Urgent action is needed if Scotland’s ambitious climate change targets are to be met


Urgent action across all sectors is essential if Scotland’s ambitious climate and net zero emissions targets are to be met, according to the reports of four Holyrood Committees published today.

The committees delivered key recommendations on the Scottish Government’s updated draft Climate Change Plan. The Plan outlines proposals to meet Scotland’s climate change targets - 75% reduction in greenhouse gas emissions by 2030 and achieving net-zero by 2045.  

This comes ahead of COP26 in Glasgow later this year, the most important gathering on climate change since the Paris Agreement in 2015.

One of the concerns raised by the Environment, Climate Change and Land Reform Committee is that while the level of ambition in the Plan is welcomed, major action and transformational change across all sectors is now urgently required to reflect the nature of the climate emergency and the immediate opportunities to progress a green recovery.

The Committee notes, for example, that although Scotland has halved greenhouse gas emissions in the last 30 years, emissions will need to more than halve again over the much shorter period to 2032.
Gillian Martin MSP, Environment, Climate Change and Land Reform Committee Convener, said;

“Scotland has committed to ambitious climate change targets and it is critical that for this ambition to be realised, the Scottish Government acts with the utmost urgency upon the recommendations we have made, across all four committees, today”.

“The pandemic has shown that we can act boldly and at pace in the face of a crisis. Climate change is the biggest threat facing humanity today and our response to it must reflect that.”

The Environment, Climate Change and Land Reform Committee, Rural Economy and Connectivity Committee, Local Government and Communities Committee and the Economy, Energy and Fair Work Committee have scrutinised the effectiveness of the plan, examining the ambition of proposals and actions across all sectors.
As well as calling for urgent action and transformational change across all sectors, the Committees believe that detail on how the Plan’s ambitions will be met is lacking in areas.

Proposals for transport for example, Scotland’s single largest source of greenhouse gas emissions, should include a robust means of measuring progress towards the proposed 41% reduction in transport emissions by 2032. It should also include details of how timescales for reductions will be aligned with key transport policy measures.
Gillian Martin said; “To set us up for success from the outset, this Plan should lay out more developed sectoral implementation plans with details of the emission abatement attributed to policies and proposals within the sector envelopes.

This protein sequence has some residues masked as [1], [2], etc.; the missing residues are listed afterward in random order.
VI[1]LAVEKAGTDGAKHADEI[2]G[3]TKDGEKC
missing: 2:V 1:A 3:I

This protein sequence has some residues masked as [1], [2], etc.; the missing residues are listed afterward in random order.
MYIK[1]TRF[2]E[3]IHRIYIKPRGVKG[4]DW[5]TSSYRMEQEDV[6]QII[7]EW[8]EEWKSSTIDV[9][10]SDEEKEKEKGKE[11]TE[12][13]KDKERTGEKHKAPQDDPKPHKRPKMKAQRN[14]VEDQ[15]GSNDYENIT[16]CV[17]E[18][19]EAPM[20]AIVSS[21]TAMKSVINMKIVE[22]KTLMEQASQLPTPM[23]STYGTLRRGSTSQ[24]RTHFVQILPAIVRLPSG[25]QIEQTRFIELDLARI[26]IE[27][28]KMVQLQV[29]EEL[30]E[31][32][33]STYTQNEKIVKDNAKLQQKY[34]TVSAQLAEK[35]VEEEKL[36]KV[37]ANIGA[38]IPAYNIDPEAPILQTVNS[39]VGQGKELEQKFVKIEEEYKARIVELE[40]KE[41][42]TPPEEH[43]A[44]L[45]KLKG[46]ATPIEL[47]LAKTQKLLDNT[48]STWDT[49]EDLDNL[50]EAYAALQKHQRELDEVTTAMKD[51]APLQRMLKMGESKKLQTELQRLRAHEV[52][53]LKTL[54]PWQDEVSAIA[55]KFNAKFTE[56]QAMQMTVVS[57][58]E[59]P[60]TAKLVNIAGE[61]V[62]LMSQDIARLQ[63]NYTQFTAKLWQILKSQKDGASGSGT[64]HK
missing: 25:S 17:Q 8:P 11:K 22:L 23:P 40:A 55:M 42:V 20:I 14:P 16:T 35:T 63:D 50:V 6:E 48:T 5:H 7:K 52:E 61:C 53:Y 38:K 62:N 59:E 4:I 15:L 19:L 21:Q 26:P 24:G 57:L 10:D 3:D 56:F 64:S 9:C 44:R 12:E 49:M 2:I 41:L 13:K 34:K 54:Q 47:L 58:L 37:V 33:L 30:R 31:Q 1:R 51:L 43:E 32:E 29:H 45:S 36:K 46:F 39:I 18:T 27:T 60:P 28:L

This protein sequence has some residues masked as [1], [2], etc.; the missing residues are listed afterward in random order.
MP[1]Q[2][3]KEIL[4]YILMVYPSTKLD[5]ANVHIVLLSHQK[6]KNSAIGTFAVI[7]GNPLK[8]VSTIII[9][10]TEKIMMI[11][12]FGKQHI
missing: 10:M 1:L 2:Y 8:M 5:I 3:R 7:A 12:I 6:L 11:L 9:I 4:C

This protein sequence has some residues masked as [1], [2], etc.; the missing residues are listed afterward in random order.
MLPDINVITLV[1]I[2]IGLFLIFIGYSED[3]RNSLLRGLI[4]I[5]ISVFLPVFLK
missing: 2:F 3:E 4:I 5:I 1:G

“It should provide clarity around policies and proposals that are SMART*, around delivery levers, delivery partners and financing, and there should be clear timescales attached to this. We must capture the immediate opportunities to progress a green recovery.

“Our Committees heard consistent concerns about the credibility of the plan, particularly that there is a lack of measurable, time bound and funded policies and proposals and that the detail of where the largest challenges across the sectors lie is missing.”

** SMART – Specific, Measurable, Attainable, Relevant and Time-based

Notes to Editors:

In the reports, the Committees highlighted a range of issues including;

Environment, Climate Change and Land Reform Committee; Report here

• The Plan should provide more detail about how the policies and proposals across all sectors reflect the opportunities and implications associated with just transition and green recovery.

• Understanding the relative emissions abatement significance of policies and proposals is key – enabling potential risks and deficiencies to be identified and corrected.

• The Scottish Government should review the assumptions underpinning the Plan and the credibility of abatement attributed to Negative Emission Technologies (NETs), and given the uncertainties associated with this, set out a plan B for how equivalent abatement could be achieved.

• Recognise that land is a finite resource. The Plan should take a more integrated approach to cutting emissions across agriculture and the wider land use sector.